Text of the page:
(b) first and second resistors connected in series and interposed between the emitters of said first and second transistors, a junction connecting said first and second resistors being connected to an output terminal;
(c) fifth and sixth transistors for controlling base voltages of said third and fourth transistors, the emitters of said fifth and sixth transistors being respectively connected to the bases of said third and fourth transistors, the collectors of said fifth and sixth transistors being connected to each other;
(d) third and fourth resistors respectively connected in series between the base circuits of said fifth and sixth transistors and said output terminal.
6. A single ended push-pull amplifier responsive to a preamplifier of a Class A amplifier so that current flows to the push-pull amplifier from the preamplifier even when no signal is applied to the preamplifier output signal comprising:
(a) first, second, third and fourth transistors forming the final stage of a single ended push-pull arrangement, the collectors of said first and third transistors being connected to a positive power supply, the base of said first transistor being connected to the emitter of said third transistor, the base of said third transistor being connected to a driving signal flow-in terminal responsive to the output signal of the preamplifier, the collectors of said second and fourth transistors being connected to a negative power supply, the base of said second transistor being connected to the emitter of said fourth transistor, the base of said fourth transistor being connected to a driving signal flow-out terminal to which a load of said preamplifier output is connected;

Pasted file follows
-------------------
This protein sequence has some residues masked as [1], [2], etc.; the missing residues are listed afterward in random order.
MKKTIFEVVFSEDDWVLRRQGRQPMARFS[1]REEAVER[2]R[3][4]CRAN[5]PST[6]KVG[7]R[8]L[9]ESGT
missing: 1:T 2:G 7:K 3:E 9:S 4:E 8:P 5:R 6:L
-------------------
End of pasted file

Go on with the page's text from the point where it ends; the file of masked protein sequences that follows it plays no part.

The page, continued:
(b) first and second resistors connected in series and interposed between the emitters of said first and second transistors, a junction connecting said first and second resistors being connected to an output terminal;
(c) fifth and sixth transistors for controlling base voltages of said third and fourth transistors, the bases of said fifth and sixth transistors being connected to said output terminal, the collectors of said fifth and sixth transistors being connected to each other;
(d) third and fourth resistors respectively connected in series between the emitters of said fifth and sixth transistors and the bases of said third and fourth transistors.
7. A single ended push-pull amplifier as claimed in claim 5 or 6, further comprising a resistor connected in series between the emitters of said third and fourth transistors.
8. A single ended push-pull amplifier as claimed in claim 5 or 6, further comprising two diodes respectively connected in a series circuit between the base circuits of said fifth and sixth transistors and said output terminal.
Description
FIELD OF THE INVENTION

This invention generally relates to a transistor amplifier. More specifically, the present invention relates to a single ended push-pull amplifier.

BACKGROUND OF THE INVENTION